Effective October 1, 2014 there is a change coming to medical coding and billing. The medical coding and billing codes that have been used to report medical diagnoses and inpatient procedures for the last forty years, ICD-9 codes, are being replaced with more the detailed ICD-10 codes.
ICD-10 codes contain approximately 124,000 more coding options than its predecessor. The additional coding options allow for greater specificity of procedures and diagnoses, such as specific body parts and surgical approach, which are essential for accurate billing.
The original 2013 compliance date to change to new coding procedures was postponed to give providers time to prepare for the transition. The costs associated with the transition to ICD-10 codes continue to be a point of opposition for those who argue about the timing of the changes. With initiatives in place to try and control rising healthcare costs, opponents believe switching to the new codes should continue to be delayed. However, proponents of the change make note that the U.S. is the only industrialized nation not using ICD-10 codes, which have been in place since 1998.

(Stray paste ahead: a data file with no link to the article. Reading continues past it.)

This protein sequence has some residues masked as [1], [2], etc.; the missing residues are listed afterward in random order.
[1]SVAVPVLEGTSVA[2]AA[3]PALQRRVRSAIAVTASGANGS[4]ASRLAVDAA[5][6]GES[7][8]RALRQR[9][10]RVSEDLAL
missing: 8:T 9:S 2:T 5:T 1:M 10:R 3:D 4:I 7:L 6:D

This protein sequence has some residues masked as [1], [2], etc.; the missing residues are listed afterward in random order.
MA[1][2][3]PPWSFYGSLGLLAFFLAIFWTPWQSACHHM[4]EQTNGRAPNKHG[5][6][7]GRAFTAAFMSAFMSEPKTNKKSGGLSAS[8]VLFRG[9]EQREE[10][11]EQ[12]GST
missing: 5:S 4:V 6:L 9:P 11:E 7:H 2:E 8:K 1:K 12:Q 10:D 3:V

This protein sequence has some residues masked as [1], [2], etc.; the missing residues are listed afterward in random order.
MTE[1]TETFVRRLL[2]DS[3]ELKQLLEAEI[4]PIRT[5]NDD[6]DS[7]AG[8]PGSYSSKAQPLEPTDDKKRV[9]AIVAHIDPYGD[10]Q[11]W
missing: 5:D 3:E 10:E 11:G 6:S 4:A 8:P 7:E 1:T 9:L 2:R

The transition to ICD-10 codes does not apply to Current Procedural Terminology (CPT) coding. However, everyone covered by the Health Insurance Portability Accountability Act, better known as HIPPA, is required to make the transition to the new codes. Organizations that are not cover by HIPPA, that use ICD-9 codes, should be aware that even though they are not required to transition to the new codes, ICD-9 will eventually become obsolete, ultimately creating billing issues.
The realization that ICD-10 is on its way has practitioners working diligently to integrate the new codes into their recordkeeping. Claims not using the ICD-10 codes after October 1, 2014 will not be processed. According to the American Health Information Association (AHIMA) medical coding and billing software is an effective tool in effortlessly transitioning from ICD-9 to ICD-10.